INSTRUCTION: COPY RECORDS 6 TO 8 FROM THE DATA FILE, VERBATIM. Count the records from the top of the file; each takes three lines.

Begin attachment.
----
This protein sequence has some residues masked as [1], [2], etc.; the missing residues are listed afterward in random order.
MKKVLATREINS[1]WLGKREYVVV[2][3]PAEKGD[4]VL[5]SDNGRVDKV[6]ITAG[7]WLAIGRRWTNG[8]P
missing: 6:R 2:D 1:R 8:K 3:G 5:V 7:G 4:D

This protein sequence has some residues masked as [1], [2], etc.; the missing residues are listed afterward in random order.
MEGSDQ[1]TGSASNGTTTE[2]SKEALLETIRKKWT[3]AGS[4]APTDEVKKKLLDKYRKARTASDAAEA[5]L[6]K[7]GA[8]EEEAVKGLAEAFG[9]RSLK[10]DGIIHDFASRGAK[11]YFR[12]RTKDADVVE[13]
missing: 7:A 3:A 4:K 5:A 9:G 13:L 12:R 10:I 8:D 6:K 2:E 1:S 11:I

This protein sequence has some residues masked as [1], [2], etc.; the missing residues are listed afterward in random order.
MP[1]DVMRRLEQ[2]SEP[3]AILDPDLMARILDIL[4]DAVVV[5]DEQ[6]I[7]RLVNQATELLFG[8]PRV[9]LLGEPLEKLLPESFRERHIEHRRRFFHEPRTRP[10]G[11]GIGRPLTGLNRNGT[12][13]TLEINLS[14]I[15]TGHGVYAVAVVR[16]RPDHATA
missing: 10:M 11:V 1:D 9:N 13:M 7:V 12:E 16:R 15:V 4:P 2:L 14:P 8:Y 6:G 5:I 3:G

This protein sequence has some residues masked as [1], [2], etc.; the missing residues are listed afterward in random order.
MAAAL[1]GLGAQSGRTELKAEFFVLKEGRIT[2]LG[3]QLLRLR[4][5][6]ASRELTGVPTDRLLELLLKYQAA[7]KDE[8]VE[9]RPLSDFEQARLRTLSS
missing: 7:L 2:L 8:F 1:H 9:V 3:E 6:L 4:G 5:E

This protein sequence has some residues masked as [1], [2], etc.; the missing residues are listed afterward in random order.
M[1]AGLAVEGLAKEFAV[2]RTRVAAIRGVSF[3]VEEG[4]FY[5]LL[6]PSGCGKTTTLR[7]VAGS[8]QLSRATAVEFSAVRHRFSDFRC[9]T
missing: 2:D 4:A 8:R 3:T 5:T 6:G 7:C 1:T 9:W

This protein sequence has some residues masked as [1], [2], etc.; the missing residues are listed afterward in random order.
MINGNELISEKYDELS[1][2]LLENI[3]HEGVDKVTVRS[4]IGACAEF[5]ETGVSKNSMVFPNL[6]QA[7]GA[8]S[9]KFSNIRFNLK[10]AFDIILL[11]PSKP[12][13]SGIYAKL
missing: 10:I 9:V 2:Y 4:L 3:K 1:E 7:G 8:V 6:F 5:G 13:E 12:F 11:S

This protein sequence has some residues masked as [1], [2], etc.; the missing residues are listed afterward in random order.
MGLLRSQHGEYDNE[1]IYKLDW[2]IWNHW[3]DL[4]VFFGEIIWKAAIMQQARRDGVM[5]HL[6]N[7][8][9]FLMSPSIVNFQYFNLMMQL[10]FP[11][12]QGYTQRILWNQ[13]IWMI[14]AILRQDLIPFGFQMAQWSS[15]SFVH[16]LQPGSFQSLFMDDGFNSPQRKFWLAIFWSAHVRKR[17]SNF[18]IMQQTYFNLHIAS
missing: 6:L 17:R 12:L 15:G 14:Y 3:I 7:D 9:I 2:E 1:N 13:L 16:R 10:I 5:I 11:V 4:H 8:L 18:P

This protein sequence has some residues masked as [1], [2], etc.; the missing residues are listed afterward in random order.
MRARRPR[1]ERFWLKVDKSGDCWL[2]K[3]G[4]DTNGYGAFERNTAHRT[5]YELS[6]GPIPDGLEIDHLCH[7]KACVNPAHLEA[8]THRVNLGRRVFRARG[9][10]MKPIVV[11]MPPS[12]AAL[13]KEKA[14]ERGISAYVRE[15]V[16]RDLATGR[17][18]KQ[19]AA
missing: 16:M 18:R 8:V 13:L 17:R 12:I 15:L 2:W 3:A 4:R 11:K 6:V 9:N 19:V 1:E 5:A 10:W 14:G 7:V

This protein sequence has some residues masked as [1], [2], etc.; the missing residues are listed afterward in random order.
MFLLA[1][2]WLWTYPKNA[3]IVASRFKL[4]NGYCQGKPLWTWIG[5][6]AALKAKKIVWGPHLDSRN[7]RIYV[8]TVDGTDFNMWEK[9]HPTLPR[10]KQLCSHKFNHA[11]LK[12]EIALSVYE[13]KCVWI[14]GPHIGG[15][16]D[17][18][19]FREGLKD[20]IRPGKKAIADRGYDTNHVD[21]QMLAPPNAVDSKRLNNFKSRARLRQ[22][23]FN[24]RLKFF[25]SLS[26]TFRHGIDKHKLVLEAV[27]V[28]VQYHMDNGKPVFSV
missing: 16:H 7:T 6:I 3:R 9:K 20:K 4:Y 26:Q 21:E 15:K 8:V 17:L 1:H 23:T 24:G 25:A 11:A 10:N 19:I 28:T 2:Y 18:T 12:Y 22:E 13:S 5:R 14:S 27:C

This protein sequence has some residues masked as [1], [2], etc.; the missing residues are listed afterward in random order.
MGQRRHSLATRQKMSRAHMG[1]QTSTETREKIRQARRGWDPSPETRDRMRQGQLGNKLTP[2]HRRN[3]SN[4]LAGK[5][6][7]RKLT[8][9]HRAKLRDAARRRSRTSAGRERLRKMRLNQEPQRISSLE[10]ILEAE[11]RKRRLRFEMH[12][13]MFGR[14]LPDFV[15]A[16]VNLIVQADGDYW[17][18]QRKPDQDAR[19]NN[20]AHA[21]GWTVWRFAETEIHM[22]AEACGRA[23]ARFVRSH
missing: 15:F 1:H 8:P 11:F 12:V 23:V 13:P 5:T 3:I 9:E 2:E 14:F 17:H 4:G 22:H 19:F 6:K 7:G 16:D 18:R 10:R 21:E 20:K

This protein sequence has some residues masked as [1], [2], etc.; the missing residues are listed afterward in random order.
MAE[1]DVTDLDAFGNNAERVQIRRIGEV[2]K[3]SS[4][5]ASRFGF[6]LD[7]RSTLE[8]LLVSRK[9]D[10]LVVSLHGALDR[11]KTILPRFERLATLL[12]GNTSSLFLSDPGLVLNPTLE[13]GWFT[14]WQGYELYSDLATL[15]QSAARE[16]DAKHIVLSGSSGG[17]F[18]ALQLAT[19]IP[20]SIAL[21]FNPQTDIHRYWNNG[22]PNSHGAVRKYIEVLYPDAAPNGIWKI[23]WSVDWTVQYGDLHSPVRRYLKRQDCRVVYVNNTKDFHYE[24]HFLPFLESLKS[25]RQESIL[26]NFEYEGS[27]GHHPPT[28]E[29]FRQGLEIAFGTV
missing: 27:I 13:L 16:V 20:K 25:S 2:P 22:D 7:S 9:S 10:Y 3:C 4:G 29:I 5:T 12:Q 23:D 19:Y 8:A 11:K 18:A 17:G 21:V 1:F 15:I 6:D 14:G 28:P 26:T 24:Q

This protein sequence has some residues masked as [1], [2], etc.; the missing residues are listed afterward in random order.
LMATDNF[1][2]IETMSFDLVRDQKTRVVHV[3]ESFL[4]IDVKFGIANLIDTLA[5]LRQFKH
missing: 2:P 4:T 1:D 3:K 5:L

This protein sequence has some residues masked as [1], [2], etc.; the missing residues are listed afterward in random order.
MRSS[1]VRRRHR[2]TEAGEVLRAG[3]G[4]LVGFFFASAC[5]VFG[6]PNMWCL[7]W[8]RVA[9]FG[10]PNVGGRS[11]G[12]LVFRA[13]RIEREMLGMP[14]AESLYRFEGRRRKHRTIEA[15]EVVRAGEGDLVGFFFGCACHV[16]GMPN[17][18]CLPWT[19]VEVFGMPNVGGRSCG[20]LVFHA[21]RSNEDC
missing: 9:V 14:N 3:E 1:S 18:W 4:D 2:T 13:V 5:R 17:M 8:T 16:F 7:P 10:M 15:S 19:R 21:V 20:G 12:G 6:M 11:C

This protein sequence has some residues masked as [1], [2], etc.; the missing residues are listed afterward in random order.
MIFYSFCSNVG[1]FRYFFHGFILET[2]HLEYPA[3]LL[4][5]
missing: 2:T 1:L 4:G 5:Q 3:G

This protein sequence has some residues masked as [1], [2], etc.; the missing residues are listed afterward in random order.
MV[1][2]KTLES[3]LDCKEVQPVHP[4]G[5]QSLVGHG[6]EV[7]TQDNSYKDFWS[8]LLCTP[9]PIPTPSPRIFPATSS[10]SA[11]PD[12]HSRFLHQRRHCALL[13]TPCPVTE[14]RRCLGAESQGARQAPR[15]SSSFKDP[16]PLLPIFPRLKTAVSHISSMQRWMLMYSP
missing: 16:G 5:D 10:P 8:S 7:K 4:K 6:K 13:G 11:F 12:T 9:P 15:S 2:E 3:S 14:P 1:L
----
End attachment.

This protein sequence has some residues masked as [1], [2], etc.; the missing residues are listed afterward in random order.
MINGNELISEKYDELS[1][2]LLENI[3]HEGVDKVTVRS[4]IGACAEF[5]ETGVSKNSMVFPNL[6]QA[7]GA[8]S[9]KFSNIRFNLK[10]AFDIILL[11]PSKP[12][13]SGIYAKL
missing: 10:I 9:V 2:Y 4:L 3:K 1:E 7:G 8:V 6:F 5:G 13:E 12:F 11:S

This protein sequence has some residues masked as [1], [2], etc.; the missing residues are listed afterward in random order.
MGLLRSQHGEYDNE[1]IYKLDW[2]IWNHW[3]DL[4]VFFGEIIWKAAIMQQARRDGVM[5]HL[6]N[7][8][9]FLMSPSIVNFQYFNLMMQL[10]FP[11][12]QGYTQRILWNQ[13]IWMI[14]AILRQDLIPFGFQMAQWSS[15]SFVH[16]LQPGSFQSLFMDDGFNSPQRKFWLAIFWSAHVRKR[17]SNF[18]IMQQTYFNLHIAS
missing: 6:L 17:R 12:L 15:G 14:Y 3:I 7:D 9:I 2:E 1:N 13:L 16:R 10:I 5:I 11:V 4:H 8:L 18:P

This protein sequence has some residues masked as [1], [2], etc.; the missing residues are listed afterward in random order.
MRARRPR[1]ERFWLKVDKSGDCWL[2]K[3]G[4]DTNGYGAFERNTAHRT[5]YELS[6]GPIPDGLEIDHLCH[7]KACVNPAHLEA[8]THRVNLGRRVFRARG[9][10]MKPIVV[11]MPPS[12]AAL[13]KEKA[14]ERGISAYVRE[15]V[16]RDLATGR[17][18]KQ[19]AA
missing: 16:M 18:R 8:V 13:L 17:R 12:I 15:L 2:W 3:A 4:R 11:K 6:V 9:N 19:V 1:E 5:A 10:W 14:G 7:V